5. The correctness of the findings of both the Courts is challenged by defendants Nos. 2 to 5.

6. Mr. Dalvi who has appeared in support of this appeal has assailed the judgments of both the Courts below by contending that both the Courts have erred in not correctly interpreting the provisions of Sections 4 and 8 of the Act. Mr. Dalvi having drawn my attention to Sections 4 and 8 of the Act, has submitted that since according to the text, rule or interpretation of Hindu law, a Hindu wife could adopt with the consent of her husband and since no such provision is made in Section 8 of the Act, having regard to the provisions of Section 4 since the Courts below have concurrently held that plaintiff No. 1 had in fact given consent to the adoption of defendant No. 5 by defendant No. 1, they were in error in holding that the adoption of defendant No. 5 is invalid.

7. Mr. Walawalkar on the other hand while supporting the judgments of the Courts below submits that it could not be said that no provision is made in the Act for enabling a wife to adopt a son and since elaborate provisions are made in Section 8, enabling a wife to adopt a son, having regard to the provisions of Sections 4(a) and 8 of the Act, the Courts below were perfectly justified in holding that defendant No. 1 not having the requisite capacity to adopt a son, the adoption though proved as a fact and though with the consent of plaintiff No. 1 the husband, could not be valid in law.

8. The Hindu Adoptions and Maintenance Act, 1956 is an Act to amend and codify the law relating to adoptions and maintenance among Hindus.

9. Section 4 of the Act, is to this effect:

4. Save as otherwise expressly provided in this Act,-

(a) any text, rule or interpretation of Hindu law or any custom or usage as part of that law in force immediately before the commencement of this Act shall cease to have effect with respect to any matter for which provision is made in this Act;

(b) any other law in force immediately before the commencement of this Act shall cease to apply to Hindus in so far as it is inconsistent with any of the provisions contained in this Act.

10. The question about the capacity of a Hindu wife to adopt during the lifetime of her husband as per the text, rule or interpretation of Hindu law came to be considered by this Court in Narayan Babaji v. Nana Manohar (1870) 7 B.H.C.R. A.C.J. 153., it is observed as under:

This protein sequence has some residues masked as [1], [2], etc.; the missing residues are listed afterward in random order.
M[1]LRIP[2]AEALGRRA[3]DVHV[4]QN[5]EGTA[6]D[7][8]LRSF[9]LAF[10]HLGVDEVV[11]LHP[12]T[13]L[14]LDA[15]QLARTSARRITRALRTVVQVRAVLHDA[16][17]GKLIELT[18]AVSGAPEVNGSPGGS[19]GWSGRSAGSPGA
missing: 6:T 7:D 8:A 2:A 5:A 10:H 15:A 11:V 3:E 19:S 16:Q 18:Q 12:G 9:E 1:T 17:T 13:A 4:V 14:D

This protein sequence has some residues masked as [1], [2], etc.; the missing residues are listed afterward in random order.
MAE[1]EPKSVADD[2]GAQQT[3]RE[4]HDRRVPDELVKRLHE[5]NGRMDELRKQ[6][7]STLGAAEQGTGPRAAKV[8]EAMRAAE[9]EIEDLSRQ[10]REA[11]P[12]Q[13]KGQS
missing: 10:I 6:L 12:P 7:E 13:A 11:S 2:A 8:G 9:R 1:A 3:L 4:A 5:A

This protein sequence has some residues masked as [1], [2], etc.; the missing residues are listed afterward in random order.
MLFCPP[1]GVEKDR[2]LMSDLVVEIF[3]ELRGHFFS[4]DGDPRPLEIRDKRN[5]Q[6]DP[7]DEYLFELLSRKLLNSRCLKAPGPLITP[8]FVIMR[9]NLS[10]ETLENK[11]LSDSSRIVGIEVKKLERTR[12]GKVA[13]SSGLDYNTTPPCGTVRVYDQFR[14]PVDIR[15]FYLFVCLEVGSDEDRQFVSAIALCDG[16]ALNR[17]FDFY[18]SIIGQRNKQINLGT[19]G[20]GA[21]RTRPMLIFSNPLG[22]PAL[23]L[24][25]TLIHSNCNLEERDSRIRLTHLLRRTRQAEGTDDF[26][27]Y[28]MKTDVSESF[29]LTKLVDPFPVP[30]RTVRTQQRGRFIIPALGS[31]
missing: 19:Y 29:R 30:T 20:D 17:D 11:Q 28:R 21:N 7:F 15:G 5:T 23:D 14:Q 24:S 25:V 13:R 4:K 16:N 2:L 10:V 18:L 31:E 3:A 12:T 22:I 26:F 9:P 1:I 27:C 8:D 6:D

Recapitulating the Hindu authorities held in highest repute here as to adoption by a wife, we find Manu and the Mitakshara silent as to adoption by any woman : Vasishtha allowing adoption by a woman with the consent of her husband; Devanda Bhatta, reciting the text of Vasishtha, and if our opinion be right, leaving that text uncontroverted and unexplained so far as it relates to a taking in adoption by a woman; Nanda Pandita reciting the same text, and admitting that a wife may, with the assent of her husband, adopt, but denying that a widow can adopt at all, because she cannot, as he says, obtain the consent of her husband; and Nilakantha, whose authority, amongst those who have actually written on the point, stands highest here, also reciting the text of Vasishtha, and requiring the order or command of the husband to the wife, but dispensing with it in the case of the widow, and substituting for it the consent of kinsmen.

Thus, upon the highest authorities in repute here, so far as they have spoken, the express sanction of the husband is indispensable to render valid an adoption made by the wife in his lifetime.

11. The above view was approved in Ramkrishna v. Laxminarayan : (1920)22BOMLR1181 . In that case, the wife of a lunatic had adopted to her husband. This Court pointed out that in this Presidency the wife cannot adopt to her husband while he is alive without his express consent. Since the husband was a lunatic and could not give the consent, the adoption was held to be invalid. Therefore, so far as the law in Bombay State stood, as per the text, rule or interpretation of Hindu law, a wife could adopt only with the consent of her husband.

12. It appears from the observations in Raghavachariar's Hindu Law, 6th edn., at page 1156, that that was also the position according to all the schools of Hindu law. It is, therefore, clear that prior to the coming into force of the Act, which is an Act to amend and codify the law relating to adoptions and maintenance among Hindus, a Hindu wife could adopt only with the consent of her husband and in no other case.